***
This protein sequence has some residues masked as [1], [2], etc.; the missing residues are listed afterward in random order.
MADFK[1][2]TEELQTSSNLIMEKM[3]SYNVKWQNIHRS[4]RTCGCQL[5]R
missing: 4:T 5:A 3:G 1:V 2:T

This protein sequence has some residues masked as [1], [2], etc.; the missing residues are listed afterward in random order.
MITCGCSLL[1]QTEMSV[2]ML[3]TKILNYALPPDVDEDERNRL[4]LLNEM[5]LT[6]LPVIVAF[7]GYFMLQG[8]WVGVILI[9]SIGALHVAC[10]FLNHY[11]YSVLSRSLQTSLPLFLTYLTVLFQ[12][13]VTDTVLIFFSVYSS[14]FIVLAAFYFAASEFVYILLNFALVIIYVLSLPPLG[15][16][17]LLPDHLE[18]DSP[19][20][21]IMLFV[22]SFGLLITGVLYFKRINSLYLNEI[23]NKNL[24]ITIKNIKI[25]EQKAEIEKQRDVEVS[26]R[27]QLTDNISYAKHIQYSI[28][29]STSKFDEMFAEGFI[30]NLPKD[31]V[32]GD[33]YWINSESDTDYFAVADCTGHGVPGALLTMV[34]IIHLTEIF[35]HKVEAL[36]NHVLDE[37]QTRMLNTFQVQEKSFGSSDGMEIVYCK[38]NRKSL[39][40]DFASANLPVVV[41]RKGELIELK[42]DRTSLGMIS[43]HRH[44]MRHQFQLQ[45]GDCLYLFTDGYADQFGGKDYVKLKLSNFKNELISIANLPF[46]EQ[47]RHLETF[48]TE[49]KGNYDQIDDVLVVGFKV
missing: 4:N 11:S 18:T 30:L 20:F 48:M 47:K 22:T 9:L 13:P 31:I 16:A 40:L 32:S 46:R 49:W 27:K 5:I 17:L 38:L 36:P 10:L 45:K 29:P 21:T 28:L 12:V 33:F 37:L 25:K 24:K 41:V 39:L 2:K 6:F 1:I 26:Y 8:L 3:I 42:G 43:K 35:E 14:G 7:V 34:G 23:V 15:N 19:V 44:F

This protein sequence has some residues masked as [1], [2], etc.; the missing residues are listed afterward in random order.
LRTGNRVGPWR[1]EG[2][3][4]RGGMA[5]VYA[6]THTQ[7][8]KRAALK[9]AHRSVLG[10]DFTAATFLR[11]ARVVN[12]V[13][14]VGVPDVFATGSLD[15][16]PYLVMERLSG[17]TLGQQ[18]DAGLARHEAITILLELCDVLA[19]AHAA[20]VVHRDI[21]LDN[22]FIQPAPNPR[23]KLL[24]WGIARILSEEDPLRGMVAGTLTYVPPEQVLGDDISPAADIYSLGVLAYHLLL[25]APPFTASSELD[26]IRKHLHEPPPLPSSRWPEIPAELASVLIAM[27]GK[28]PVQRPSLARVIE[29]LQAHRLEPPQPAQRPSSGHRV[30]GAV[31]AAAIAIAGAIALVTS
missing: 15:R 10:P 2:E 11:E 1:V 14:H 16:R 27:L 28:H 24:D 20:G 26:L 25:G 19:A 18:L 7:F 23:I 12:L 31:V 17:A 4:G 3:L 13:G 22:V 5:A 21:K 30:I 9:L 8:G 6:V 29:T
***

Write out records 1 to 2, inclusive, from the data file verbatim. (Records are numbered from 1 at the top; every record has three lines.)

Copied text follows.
This protein sequence has some residues masked as [1], [2], etc.; the missing residues are listed afterward in random order.
MADFK[1][2]TEELQTSSNLIMEKM[3]SYNVKWQNIHRS[4]RTCGCQL[5]R
missing: 4:T 5:A 3:G 1:V 2:T

This protein sequence has some residues masked as [1], [2], etc.; the missing residues are listed afterward in random order.
MITCGCSLL[1]QTEMSV[2]ML[3]TKILNYALPPDVDEDERNRL[4]LLNEM[5]LT[6]LPVIVAF[7]GYFMLQG[8]WVGVILI[9]SIGALHVAC[10]FLNHY[11]YSVLSRSLQTSLPLFLTYLTVLFQ[12][13]VTDTVLIFFSVYSS[14]FIVLAAFYFAASEFVYILLNFALVIIYVLSLPPLG[15][16][17]LLPDHLE[18]DSP[19][20][21]IMLFV[22]SFGLLITGVLYFKRINSLYLNEI[23]NKNL[24]ITIKNIKI[25]EQKAEIEKQRDVEVS[26]R[27]QLTDNISYAKHIQYSI[28][29]STSKFDEMFAEGFI[30]NLPKD[31]V[32]GD[33]YWINSESDTDYFAVADCTGHGVPGALLTMV[34]IIHLTEIF[35]HKVEAL[36]NHVLDE[37]QTRMLNTFQVQEKSFGSSDGMEIVYCK[38]NRKSL[39][40]DFASANLPVVV[41]RKGELIELK[42]DRTSLGMIS[43]HRH[44]MRHQFQLQ[45]GDCLYLFTDGYADQFGGKDYVKLKLSNFKNELISIANLPF[46]EQ[47]RHLETF[48]TE[49]KGNYDQIDDVLVVGFKV
missing: 4:N 11:S 18:T 30:L 20:F 48:M 47:K 22:T 9:L 13:P 31:I 16:A 40:L 32:S 46:R 49:W 27:K 5:I 17:L 38:L 36:P 10:L 45:K 29:P 21:T 28:L 12:V 33:F 37:L 25:K 24:K 41:V 39:L 2:K 6:F 1:I 26:Y 8:L 3:I 42:G 43:K 35:E 14:G 7:V 34:G 23:V 15:N 19:V 44:F